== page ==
Traditionally, there are three methods of calculating a business's total addressable market:
Let's explore each of these methods below.
A top-down calculated TAM uses industry reports from sources like Gartner and Forrester to make conclusions about a market. This method is looked down upon by most investors.
It requires little work from the founder, which signifies no sign of a unique understanding of the market – and relies on faith in the analysts at these outside institutions.
While Gartner and Forrester are respectable sources for macro-level research, initial insights, or verifying other calculations, neither should be the sole source of input for calculating your total addressable market.
The bottom-up approach uses evidence based on a company’s early selling efforts. In other words, based on early sales, the company leans on its product's price point and number of units that are expected to sell.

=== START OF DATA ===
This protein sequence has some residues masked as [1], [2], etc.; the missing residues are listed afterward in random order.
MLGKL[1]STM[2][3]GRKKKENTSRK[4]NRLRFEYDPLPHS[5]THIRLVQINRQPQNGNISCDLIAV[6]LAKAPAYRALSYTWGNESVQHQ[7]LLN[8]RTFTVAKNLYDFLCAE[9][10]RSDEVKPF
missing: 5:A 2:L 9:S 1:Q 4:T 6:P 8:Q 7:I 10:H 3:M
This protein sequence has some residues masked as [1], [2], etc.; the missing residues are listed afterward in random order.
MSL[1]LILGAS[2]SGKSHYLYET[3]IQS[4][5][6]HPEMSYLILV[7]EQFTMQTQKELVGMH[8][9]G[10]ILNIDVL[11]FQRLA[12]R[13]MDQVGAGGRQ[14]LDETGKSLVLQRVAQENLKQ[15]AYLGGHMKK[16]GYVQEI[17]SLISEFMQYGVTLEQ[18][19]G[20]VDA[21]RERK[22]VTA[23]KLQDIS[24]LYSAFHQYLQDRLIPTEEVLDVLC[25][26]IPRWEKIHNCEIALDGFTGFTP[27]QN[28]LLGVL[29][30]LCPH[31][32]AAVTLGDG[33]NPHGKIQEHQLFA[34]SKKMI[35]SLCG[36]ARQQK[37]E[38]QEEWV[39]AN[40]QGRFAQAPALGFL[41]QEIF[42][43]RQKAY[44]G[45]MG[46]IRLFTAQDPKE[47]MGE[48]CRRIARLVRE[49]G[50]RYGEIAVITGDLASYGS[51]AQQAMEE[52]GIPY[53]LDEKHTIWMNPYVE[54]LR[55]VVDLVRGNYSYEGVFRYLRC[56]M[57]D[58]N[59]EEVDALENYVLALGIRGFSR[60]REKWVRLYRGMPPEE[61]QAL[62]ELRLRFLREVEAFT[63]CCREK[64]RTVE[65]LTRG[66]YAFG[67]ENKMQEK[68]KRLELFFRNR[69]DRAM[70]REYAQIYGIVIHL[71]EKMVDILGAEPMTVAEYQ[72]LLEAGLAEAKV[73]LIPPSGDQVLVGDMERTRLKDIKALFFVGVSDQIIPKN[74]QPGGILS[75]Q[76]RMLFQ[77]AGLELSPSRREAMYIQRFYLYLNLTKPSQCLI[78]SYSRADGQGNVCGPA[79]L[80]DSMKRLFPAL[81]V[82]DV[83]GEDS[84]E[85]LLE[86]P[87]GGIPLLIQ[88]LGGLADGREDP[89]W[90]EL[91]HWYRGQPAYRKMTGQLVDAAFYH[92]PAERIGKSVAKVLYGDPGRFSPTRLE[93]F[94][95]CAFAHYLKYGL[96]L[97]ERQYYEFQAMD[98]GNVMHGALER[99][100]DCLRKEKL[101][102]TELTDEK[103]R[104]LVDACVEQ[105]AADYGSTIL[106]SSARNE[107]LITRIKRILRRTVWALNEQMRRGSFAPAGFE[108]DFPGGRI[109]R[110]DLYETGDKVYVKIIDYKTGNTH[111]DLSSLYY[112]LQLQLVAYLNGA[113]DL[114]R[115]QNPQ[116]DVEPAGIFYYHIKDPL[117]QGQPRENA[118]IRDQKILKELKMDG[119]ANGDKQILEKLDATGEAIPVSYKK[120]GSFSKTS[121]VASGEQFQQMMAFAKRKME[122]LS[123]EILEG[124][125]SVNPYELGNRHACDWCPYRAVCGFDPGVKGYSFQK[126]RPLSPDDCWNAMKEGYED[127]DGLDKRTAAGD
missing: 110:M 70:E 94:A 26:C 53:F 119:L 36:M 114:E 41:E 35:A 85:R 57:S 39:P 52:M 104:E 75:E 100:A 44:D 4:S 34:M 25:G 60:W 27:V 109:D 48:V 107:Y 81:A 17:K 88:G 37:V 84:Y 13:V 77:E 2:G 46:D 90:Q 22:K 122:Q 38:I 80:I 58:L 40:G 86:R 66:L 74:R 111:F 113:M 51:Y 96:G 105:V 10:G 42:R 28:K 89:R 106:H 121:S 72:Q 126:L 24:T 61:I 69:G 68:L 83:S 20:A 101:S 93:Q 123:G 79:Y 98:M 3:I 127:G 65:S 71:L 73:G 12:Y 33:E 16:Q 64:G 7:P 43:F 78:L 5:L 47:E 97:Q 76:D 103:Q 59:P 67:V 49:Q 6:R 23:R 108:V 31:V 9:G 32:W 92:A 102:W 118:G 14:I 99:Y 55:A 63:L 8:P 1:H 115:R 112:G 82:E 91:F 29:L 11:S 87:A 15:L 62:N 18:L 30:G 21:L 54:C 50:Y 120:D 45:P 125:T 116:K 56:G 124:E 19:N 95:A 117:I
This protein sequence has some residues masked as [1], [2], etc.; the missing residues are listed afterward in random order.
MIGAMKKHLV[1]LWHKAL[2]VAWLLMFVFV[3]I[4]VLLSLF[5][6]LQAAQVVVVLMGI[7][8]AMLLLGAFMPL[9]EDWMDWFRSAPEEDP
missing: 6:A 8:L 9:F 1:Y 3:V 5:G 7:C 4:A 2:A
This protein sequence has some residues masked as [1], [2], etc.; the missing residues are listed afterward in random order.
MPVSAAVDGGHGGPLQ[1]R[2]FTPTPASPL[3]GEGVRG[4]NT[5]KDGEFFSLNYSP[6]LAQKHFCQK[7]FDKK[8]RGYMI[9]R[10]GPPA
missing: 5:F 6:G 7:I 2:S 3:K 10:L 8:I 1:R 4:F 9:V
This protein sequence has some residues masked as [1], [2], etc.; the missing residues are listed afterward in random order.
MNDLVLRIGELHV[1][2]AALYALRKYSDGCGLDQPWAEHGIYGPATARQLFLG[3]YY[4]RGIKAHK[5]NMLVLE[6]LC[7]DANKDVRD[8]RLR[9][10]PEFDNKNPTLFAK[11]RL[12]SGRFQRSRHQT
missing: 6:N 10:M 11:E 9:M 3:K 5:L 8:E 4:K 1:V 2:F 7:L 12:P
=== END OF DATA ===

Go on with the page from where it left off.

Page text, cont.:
Whereas a top-down strategy is based on current industry size, bottom-up looks at product-market fit factors. It uses a company’s current customer base as proof that customers are adopting the product, as well as reasons why. It builds off of this evidence to demonstrate how this company could capture similar customers in the future.
A company will also look at different market segments, each segment's addressability, and possibly competitors’ sales.